"That will help make our system of justice more fair and just."

Color Blind

We already knew an artificial intelligence could reflect the racial bias of its creator.

But San Francisco thinks the tech could potentially do the opposite as well, by identifying and counteracting racial prejudice — and it plans to put the theory to the test in a way that could change the legal system forever.

Redacting Race

On Wednesday, San Francisco District Attorney George Gascon announced that city prosecutors will begin using an AI-powered "bias-mitigation tool" created by Stanford University researchers on July 1.

The tool analyzes police reports and automatically redacts any information that may allude to an individual's race. This could include their last name, eye color, hair color, or location.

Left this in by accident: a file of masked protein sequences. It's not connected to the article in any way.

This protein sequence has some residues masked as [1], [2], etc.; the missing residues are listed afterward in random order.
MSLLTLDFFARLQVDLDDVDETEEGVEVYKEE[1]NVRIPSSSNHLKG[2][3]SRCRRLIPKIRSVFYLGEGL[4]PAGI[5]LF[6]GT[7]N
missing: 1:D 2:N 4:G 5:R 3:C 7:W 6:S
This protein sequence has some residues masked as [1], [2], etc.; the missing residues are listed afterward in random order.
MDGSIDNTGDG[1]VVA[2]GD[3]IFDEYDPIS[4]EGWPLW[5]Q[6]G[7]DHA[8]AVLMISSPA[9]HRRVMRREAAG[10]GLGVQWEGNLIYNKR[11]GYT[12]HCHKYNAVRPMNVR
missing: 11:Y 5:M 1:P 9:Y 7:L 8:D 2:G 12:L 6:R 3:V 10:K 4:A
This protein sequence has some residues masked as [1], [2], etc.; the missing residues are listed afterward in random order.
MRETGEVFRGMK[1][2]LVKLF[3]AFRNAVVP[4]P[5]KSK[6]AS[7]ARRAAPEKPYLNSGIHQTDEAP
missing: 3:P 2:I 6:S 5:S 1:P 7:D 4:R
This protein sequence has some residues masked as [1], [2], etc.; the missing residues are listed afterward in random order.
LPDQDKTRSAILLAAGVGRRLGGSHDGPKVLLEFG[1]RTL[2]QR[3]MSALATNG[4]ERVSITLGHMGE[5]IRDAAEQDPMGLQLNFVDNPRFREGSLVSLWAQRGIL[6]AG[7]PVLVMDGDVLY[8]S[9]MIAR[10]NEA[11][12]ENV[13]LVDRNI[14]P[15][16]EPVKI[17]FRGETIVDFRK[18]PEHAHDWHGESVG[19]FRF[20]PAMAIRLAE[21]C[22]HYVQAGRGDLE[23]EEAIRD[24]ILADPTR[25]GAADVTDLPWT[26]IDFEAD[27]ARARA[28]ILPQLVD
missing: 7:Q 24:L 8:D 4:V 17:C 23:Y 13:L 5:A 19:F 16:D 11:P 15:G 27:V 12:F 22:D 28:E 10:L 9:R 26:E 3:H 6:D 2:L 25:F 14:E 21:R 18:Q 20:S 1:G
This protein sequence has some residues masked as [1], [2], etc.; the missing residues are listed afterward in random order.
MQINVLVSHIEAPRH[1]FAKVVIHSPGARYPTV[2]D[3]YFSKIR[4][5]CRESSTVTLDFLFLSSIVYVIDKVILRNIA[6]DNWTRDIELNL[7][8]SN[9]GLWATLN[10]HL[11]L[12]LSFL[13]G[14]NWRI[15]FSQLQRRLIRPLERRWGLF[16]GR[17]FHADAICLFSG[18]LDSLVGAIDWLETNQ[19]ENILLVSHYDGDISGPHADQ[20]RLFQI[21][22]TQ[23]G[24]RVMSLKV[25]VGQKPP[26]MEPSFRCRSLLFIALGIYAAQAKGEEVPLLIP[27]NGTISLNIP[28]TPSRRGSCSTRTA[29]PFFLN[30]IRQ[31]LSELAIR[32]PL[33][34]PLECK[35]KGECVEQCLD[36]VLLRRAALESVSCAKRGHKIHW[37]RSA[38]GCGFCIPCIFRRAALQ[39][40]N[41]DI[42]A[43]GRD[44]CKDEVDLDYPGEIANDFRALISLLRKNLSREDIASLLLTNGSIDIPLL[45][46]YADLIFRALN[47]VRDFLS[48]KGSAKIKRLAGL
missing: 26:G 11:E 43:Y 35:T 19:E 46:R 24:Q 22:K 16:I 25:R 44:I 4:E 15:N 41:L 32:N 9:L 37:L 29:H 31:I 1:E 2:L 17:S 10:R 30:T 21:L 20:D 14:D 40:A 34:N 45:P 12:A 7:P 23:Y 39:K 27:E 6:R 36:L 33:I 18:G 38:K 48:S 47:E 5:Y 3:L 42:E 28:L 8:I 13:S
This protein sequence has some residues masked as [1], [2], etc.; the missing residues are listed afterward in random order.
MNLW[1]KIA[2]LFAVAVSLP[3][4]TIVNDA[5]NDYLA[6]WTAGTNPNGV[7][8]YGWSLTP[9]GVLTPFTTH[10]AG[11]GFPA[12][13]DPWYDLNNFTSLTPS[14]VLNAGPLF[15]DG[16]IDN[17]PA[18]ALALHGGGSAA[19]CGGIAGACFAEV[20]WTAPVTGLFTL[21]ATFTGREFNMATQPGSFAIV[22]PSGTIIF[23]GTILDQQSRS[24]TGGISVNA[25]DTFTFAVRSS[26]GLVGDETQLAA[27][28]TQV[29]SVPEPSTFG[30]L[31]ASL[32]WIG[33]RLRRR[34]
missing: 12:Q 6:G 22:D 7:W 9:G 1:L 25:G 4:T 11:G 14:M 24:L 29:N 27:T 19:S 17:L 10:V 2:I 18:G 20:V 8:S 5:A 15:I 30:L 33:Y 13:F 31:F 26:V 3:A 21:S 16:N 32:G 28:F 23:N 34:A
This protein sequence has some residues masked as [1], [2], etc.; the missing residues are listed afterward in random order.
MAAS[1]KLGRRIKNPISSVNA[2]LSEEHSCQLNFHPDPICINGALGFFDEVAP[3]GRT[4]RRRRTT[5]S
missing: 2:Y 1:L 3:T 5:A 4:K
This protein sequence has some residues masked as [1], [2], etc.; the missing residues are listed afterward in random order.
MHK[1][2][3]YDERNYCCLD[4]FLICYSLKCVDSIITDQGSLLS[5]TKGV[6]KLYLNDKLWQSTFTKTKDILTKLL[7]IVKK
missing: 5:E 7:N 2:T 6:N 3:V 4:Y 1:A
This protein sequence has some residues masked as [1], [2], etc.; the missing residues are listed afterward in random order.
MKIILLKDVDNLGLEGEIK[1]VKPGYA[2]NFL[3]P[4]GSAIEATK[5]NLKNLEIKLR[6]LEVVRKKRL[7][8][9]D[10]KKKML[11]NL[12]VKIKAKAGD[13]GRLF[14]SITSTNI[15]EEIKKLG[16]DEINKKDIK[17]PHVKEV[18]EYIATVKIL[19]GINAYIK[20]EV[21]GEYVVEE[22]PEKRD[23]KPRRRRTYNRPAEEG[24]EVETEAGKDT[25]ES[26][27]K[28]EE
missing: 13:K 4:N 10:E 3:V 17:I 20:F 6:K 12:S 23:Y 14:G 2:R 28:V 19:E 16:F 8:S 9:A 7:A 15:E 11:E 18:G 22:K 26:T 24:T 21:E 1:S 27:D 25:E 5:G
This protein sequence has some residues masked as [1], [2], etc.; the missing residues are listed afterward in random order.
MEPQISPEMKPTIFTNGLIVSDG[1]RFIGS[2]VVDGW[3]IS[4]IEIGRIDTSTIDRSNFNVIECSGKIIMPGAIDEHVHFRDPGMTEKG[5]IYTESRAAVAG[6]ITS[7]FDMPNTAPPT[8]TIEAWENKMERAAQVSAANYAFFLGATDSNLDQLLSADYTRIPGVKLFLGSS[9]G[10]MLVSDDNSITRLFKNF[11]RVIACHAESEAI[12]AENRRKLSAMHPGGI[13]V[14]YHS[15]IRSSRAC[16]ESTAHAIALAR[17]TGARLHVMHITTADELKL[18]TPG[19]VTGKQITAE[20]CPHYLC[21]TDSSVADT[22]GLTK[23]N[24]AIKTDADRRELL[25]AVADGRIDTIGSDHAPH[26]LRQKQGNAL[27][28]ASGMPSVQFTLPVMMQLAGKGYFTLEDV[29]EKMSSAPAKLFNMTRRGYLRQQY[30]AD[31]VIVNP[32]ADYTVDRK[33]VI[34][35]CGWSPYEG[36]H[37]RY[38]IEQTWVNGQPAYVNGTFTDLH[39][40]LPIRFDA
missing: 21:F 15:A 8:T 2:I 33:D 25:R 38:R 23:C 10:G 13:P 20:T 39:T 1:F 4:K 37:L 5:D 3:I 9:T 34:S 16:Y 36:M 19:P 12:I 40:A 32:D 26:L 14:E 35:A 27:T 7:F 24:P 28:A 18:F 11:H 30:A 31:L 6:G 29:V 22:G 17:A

It also removes any information that might identify the law enforcement involved in the case, such as their badge number, a DA spokesperson told The Verge.

Take Two

Prosecutors will look at these redacted reports, record their decision on whether to charge a suspect, and then see the unredacted report before making their final charging decision.

According to Gascon, tracking changes between the first and final decisions could help the DA suss out any racial bias in the charging process.

"This technology will reduce the threat that implicit bias poses to the purity of decisions which have serious ramifications for the accused," Gascon said in a statement, according to the San Francisco Examiner. "That will help make our system of justice more fair and just."

READ MORE: San Francisco says it will use AI to reduce bias when charging people with crimes [The Verge]

More on AI: A New Algorithm Trains AI to Erase Its Biases

Share This Article